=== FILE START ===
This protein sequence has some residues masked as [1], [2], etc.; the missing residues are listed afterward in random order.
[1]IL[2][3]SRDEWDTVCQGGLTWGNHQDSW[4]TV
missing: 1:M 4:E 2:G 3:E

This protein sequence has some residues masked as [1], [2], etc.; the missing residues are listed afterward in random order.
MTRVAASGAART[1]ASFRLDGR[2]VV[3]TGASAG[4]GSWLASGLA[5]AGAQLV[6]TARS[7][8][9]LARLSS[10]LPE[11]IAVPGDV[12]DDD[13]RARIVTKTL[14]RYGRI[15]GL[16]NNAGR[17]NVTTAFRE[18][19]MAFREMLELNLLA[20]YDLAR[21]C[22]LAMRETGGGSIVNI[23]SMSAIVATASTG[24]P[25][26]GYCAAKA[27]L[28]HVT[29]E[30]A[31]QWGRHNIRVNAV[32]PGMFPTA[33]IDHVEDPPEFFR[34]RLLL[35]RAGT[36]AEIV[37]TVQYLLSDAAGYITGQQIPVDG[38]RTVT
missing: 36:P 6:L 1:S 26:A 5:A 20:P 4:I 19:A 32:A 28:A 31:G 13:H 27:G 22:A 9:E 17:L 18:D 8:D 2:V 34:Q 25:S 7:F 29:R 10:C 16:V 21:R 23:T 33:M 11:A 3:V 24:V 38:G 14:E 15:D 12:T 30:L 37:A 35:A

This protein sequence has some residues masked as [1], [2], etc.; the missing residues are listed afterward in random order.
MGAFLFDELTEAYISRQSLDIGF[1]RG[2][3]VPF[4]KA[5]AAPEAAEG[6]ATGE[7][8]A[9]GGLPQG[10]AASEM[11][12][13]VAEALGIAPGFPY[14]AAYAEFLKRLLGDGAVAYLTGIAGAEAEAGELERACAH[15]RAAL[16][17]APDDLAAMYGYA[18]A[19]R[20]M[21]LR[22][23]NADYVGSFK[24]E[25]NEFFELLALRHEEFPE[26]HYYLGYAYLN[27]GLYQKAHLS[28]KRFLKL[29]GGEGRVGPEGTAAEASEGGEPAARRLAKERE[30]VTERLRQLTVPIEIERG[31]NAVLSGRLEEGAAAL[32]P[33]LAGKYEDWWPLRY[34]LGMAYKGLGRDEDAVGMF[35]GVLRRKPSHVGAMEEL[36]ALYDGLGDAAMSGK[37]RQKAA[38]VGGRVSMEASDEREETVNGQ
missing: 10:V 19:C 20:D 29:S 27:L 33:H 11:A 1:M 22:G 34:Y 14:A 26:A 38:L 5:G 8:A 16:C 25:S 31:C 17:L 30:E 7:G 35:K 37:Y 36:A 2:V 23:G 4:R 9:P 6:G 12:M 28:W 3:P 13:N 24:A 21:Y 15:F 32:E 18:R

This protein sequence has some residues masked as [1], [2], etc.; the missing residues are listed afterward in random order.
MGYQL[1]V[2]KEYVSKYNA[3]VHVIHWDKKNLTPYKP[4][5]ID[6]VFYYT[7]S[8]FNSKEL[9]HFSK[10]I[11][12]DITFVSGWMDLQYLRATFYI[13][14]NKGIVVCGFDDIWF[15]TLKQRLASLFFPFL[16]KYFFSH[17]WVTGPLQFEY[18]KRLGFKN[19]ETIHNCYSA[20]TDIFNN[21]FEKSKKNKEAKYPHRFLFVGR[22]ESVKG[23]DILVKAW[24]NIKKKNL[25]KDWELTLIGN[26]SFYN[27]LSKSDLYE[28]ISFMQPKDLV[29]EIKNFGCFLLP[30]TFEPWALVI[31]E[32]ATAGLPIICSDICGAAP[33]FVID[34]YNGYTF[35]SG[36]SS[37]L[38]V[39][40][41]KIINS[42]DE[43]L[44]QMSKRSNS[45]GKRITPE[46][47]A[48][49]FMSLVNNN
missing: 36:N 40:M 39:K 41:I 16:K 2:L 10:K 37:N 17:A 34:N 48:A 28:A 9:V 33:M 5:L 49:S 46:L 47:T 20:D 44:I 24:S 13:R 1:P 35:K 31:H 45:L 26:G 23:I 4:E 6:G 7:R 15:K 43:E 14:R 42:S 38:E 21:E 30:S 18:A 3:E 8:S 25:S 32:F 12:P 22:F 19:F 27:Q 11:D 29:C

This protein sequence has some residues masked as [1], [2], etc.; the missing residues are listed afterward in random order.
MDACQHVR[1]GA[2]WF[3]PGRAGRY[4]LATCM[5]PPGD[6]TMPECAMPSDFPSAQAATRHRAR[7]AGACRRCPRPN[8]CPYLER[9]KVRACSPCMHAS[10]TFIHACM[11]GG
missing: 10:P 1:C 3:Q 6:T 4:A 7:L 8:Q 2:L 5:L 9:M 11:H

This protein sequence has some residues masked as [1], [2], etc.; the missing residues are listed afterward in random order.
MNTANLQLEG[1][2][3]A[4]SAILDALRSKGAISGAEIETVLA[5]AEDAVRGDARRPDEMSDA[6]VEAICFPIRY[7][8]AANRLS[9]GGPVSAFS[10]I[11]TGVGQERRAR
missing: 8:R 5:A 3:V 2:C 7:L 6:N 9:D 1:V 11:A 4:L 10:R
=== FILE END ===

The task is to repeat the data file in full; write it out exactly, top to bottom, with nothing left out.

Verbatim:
This protein sequence has some residues masked as [1], [2], etc.; the missing residues are listed afterward in random order.
[1]IL[2][3]SRDEWDTVCQGGLTWGNHQDSW[4]TV
missing: 1:M 4:E 2:G 3:E

This protein sequence has some residues masked as [1], [2], etc.; the missing residues are listed afterward in random order.
MTRVAASGAART[1]ASFRLDGR[2]VV[3]TGASAG[4]GSWLASGLA[5]AGAQLV[6]TARS[7][8][9]LARLSS[10]LPE[11]IAVPGDV[12]DDD[13]RARIVTKTL[14]RYGRI[15]GL[16]NNAGR[17]NVTTAFRE[18][19]MAFREMLELNLLA[20]YDLAR[21]C[22]LAMRETGGGSIVNI[23]SMSAIVATASTG[24]P[25][26]GYCAAKA[27]L[28]HVT[29]E[30]A[31]QWGRHNIRVNAV[32]PGMFPTA[33]IDHVEDPPEFFR[34]RLLL[35]RAGT[36]AEIV[37]TVQYLLSDAAGYITGQQIPVDG[38]RTVT
missing: 36:P 6:L 1:S 26:A 5:A 20:P 4:I 19:A 32:A 28:A 31:G 13:H 27:G 22:A 9:E 17:L 18:D 8:D 2:V 34:Q 25:S 7:F 29:R 10:C 16:V 21:R 23:T 33:M 11:A 3:V 24:V 38:G 14:E 15:D 12:T 30:L 37:A 35:A

This protein sequence has some residues masked as [1], [2], etc.; the missing residues are listed afterward in random order.
MGAFLFDELTEAYISRQSLDIGF[1]RG[2][3]VPF[4]KA[5]AAPEAAEG[6]ATGE[7][8]A[9]GGLPQG[10]AASEM[11][12][13]VAEALGIAPGFPY[14]AAYAEFLKRLLGDGAVAYLTGIAGAEAEAGELERACAH[15]RAAL[16][17]APDDLAAMYGYA[18]A[19]R[20]M[21]LR[22][23]NADYVGSFK[24]E[25]NEFFELLALRHEEFPE[26]HYYLGYAYLN[27]GLYQKAHLS[28]KRFLKL[29]GGEGRVGPEGTAAEASEGGEPAARRLAKERE[30]VTERLRQLTVPIEIERG[31]NAVLSGRLEEGAAAL[32]P[33]LAGKYEDWWPLRY[34]LGMAYKGLGRDEDAVGMF[35]GVLRRKPSHVGAMEEL[36]ALYDGLGDAAMSGK[37]RQKAA[38]VGGRVSMEASDEREETVNGQ
missing: 10:V 19:C 20:D 29:S 27:L 33:H 11:A 1:M 22:G 34:Y 14:A 26:A 38:L 5:G 8:A 16:C 25:S 31:C 17:L 30:E 7:G 35:K 37:Y 36:A 2:V 23:G 4:R 9:P 6:G 12:M 28:W 3:P 13:N 24:A 21:Y 15:F 32:E 18:R

This protein sequence has some residues masked as [1], [2], etc.; the missing residues are listed afterward in random order.
MGYQL[1]V[2]KEYVSKYNA[3]VHVIHWDKKNLTPYKP[4][5]ID[6]VFYYT[7]S[8]FNSKEL[9]HFSK[10]I[11][12]DITFVSGWMDLQYLRATFYI[13][14]NKGIVVCGFDDIWF[15]TLKQRLASLFFPFL[16]KYFFSH[17]WVTGPLQFEY[18]KRLGFKN[19]ETIHNCYSA[20]TDIFNN[21]FEKSKKNKEAKYPHRFLFVGR[22]ESVKG[23]DILVKAW[24]NIKKKNL[25]KDWELTLIGN[26]SFYN[27]LSKSDLYE[28]ISFMQPKDLV[29]EIKNFGCFLLP[30]TFEPWALVI[31]E[32]ATAGLPIICSDICGAAP[33]FVID[34]YNGYTF[35]SG[36]SS[37]L[38]V[39][40][41]KIINS[42]DE[43]L[44]QMSKRSNS[45]GKRITPE[46][47]A[48][49]FMSLVNNN
missing: 36:N 40:M 39:K 41:I 16:K 2:L 10:K 37:N 17:A 34:N 48:A 28:A 9:V 33:M 5:L 49:S 46:L 47:T 20:D 44:I 24:S 13:R 1:P 35:K 31:H 45:L 26:G 23:I 4:E 6:G 7:R 15:K 43:E 14:R 42:S 38:E 21:E 30:S 18:A 3:E 8:S 25:S 32:F 12:P 22:F 19:F 27:Q 11:D 29:C

This protein sequence has some residues masked as [1], [2], etc.; the missing residues are listed afterward in random order.
MDACQHVR[1]GA[2]WF[3]PGRAGRY[4]LATCM[5]PPGD[6]TMPECAMPSDFPSAQAATRHRAR[7]AGACRRCPRPN[8]CPYLER[9]KVRACSPCMHAS[10]TFIHACM[11]GG
missing: 10:P 1:C 3:Q 6:T 4:A 7:L 8:Q 2:L 5:L 9:M 11:H

This protein sequence has some residues masked as [1], [2], etc.; the missing residues are listed afterward in random order.
MNTANLQLEG[1][2][3]A[4]SAILDALRSKGAISGAEIETVLA[5]AEDAVRGDARRPDEMSDA[6]VEAICFPIRY[7][8]AANRLS[9]GGPVSAFS[10]I[11]TGVGQERRAR
missing: 8:R 5:A 3:V 2:C 7:L 6:N 9:D 1:V 11:A 4:L 10:R